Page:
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disk space - programmatically.


2006-01-04 10:51:12 PM
cppbuilder17
Hi,
given a string that represents a directory, e.g. c:\tmp\blah\boo
I would like to determine how many bytes are available in same directory. Does anybody know the windows api I should be looknig at. Don't even know where to start when it comes to windows system programming.
thanks much and have a nice day.
G
 
 

Re:disk space - programmatically.

Thanks a million for that. Do you know what I would call in the case of a directory? i.e. how many bytes are available in c:\tmp\blah\boo as opposed to c:\
thanks
G
" Bruce Salzman" < XXXX@XXXXX.COM >wrote:
Quote

>given a string that represents a directory, e.g. c:\tmp\blah\boo
>
>I would like to determine how many bytes are available in same
>directory. Does anybody know the windows api I should be looknig at.
>Don't even know where to start when it comes to windows system
>programming.

Available space pertains to the disk, not any particular directory.
You can use GetDiskFreeSpace() to find out the free space on a drive.

--
Bruce


 

Re:disk space - programmatically.

helps perfectly. thanks bruce.
G
" Bruce Salzman" < XXXX@XXXXX.COM >wrote:
Quote

"jr ewing" < XXXX@XXXXX.COM >wrote in message
news:43bbf335$ XXXX@XXXXX.COM ...
>
>Thanks a million for that. Do you know what I would call in the case
>of a directory? i.e. how many bytes are available in c:\tmp\blah\boo
>as opposed to c:\
>

You are misunderstanding the notion of available space. The file
system can create files anywhere on a drive partition. So any folder
can contain whatever is available. Of course, FAT, FAT32, and NTFS
file systems have various internal limitations, but are usually not
important for most purposes (at least for the latter two).

HTH,
Bruce


 

{smallsort}

Re:disk space - programmatically.

Quote
given a string that represents a directory, e.g. c:\tmp\blah\boo

I would like to determine how many bytes are available in same
directory. Does anybody know the windows api I should be looknig at.
Don't even know where to start when it comes to windows system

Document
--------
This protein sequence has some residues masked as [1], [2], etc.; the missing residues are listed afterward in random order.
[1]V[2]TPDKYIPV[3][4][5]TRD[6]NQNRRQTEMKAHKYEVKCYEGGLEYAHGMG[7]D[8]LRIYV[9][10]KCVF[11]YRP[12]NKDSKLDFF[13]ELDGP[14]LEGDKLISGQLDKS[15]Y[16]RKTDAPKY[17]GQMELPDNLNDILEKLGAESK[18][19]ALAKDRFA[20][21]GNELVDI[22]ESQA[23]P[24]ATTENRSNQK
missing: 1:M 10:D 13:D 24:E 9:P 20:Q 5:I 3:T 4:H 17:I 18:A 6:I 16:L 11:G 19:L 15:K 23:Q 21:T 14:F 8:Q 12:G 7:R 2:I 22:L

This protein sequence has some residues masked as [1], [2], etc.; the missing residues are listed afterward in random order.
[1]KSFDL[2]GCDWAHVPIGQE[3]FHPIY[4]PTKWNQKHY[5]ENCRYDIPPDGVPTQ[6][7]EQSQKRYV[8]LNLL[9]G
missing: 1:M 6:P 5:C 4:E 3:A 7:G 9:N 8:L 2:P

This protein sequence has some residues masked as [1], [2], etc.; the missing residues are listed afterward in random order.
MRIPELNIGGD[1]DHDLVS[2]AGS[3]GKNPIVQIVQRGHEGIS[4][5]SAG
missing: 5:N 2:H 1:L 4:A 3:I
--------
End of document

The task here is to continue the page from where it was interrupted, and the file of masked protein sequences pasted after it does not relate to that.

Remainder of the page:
programming.
Available space pertains to the disk, not any particular directory.
You can use GetDiskFreeSpace() to find out the free space on a drive.
--
Bruce
 

Re:disk space - programmatically.

"jr ewing" < XXXX@XXXXX.COM >wrote in message
Quote

Thanks a million for that. Do you know what I would call in the case
of a directory? i.e. how many bytes are available in c:\tmp\blah\boo
as opposed to c:\

You are misunderstanding the notion of available space. The file
system can create files anywhere on a drive partition. So any folder
can contain whatever is available. Of course, FAT, FAT32, and NTFS
file systems have various internal limitations, but are usually not
important for most purposes (at least for the latter two).
HTH,
Bruce
 

Re:disk space - programmatically.

Just one other thing...
I have managed to successfully call the function and its return code indicates no error, i.e. non zero. However I am seeing, the number of free bytes for my drive c: as output by the code below as, to be different to that output by "dir" at the command line.
i.e programmatically I see 923,312,128 UL whereas "dir" reports 13,807,661,056 bytes free. This concerns me as I definitely need to know that the value returned is correct....at least when there are zero bytes free.
does anybody know why there is a discrepency?
DWORD dwBytesPerSector = 0; // bytes per sector
DWORD dwSectorsPerCluster=0; // sectors per cluster
DWORD dwTotalClusters = 0; // total clusters
DWORD dwFreeClusters = 0; // free clusters
DWORD dwFreeSpace = 0; // free space available
if (GetDiskFreeSpace( drive.c_str(),